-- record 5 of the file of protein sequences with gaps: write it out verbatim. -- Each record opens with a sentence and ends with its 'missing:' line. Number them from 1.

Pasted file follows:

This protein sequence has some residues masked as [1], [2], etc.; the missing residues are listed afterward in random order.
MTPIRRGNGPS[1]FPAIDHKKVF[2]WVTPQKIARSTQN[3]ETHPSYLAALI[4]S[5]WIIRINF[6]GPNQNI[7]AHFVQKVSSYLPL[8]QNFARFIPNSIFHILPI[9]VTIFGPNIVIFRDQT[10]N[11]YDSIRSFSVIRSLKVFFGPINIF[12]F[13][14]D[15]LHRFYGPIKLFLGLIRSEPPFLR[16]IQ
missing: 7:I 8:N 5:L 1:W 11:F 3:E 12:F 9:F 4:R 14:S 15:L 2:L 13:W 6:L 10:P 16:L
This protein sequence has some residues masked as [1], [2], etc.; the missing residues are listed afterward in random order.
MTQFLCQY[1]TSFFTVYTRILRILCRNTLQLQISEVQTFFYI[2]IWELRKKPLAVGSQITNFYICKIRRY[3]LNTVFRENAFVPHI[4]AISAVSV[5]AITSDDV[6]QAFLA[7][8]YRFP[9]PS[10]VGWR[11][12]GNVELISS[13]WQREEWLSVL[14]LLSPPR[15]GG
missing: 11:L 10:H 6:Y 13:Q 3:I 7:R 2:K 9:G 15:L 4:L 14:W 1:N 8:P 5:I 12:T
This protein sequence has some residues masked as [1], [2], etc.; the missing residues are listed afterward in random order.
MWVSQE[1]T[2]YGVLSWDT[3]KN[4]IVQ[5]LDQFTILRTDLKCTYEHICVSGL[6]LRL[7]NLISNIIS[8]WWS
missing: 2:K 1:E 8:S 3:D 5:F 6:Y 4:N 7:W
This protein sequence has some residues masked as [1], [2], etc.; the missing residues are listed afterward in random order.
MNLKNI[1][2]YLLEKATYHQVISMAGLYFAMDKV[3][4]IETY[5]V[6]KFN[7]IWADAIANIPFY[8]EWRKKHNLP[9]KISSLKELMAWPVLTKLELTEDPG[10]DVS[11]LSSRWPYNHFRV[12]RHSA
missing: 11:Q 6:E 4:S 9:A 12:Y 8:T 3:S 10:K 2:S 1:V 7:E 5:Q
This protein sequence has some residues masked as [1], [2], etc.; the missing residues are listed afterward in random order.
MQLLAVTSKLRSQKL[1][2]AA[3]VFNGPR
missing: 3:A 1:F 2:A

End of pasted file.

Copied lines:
This protein sequence has some residues masked as [1], [2], etc.; the missing residues are listed afterward in random order.
MQLLAVTSKLRSQKL[1][2]AA[3]VFNGPR
missing: 3:A 1:F 2:A